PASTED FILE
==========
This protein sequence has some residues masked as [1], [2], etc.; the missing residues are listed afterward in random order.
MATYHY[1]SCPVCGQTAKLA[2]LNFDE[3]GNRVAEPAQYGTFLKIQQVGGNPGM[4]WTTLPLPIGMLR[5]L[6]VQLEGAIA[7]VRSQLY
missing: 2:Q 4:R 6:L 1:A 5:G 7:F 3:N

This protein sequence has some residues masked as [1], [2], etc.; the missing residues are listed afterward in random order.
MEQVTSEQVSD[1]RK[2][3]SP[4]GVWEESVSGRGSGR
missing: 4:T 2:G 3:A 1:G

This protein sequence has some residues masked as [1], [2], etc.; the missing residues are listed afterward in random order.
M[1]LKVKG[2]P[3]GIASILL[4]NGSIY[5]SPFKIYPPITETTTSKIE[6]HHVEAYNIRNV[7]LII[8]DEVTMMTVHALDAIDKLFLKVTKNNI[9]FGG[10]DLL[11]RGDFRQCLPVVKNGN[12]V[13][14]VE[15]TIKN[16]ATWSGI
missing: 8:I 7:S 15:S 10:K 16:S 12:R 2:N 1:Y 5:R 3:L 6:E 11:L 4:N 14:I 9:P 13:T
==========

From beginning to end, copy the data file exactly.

This protein sequence has some residues masked as [1], [2], etc.; the missing residues are listed afterward in random order.
MATYHY[1]SCPVCGQTAKLA[2]LNFDE[3]GNRVAEPAQYGTFLKIQQVGGNPGM[4]WTTLPLPIGMLR[5]L[6]VQLEGAIA[7]VRSQLY
missing: 2:Q 4:R 6:L 1:A 5:G 7:F 3:N

This protein sequence has some residues masked as [1], [2], etc.; the missing residues are listed afterward in random order.
MEQVTSEQVSD[1]RK[2][3]SP[4]GVWEESVSGRGSGR
missing: 4:T 2:G 3:A 1:G

This protein sequence has some residues masked as [1], [2], etc.; the missing residues are listed afterward in random order.
M[1]LKVKG[2]P[3]GIASILL[4]NGSIY[5]SPFKIYPPITETTTSKIE[6]HHVEAYNIRNV[7]LII[8]DEVTMMTVHALDAIDKLFLKVTKNNI[9]FGG[10]DLL[11]RGDFRQCLPVVKNGN[12]V[13][14]VE[15]TIKN[16]ATWSGI
missing: 8:I 7:S 15:S 10:K 16:S 12:R 2:N 1:Y 5:R 3:L 6:E 11:L 4:N 14:I 9:P 13:T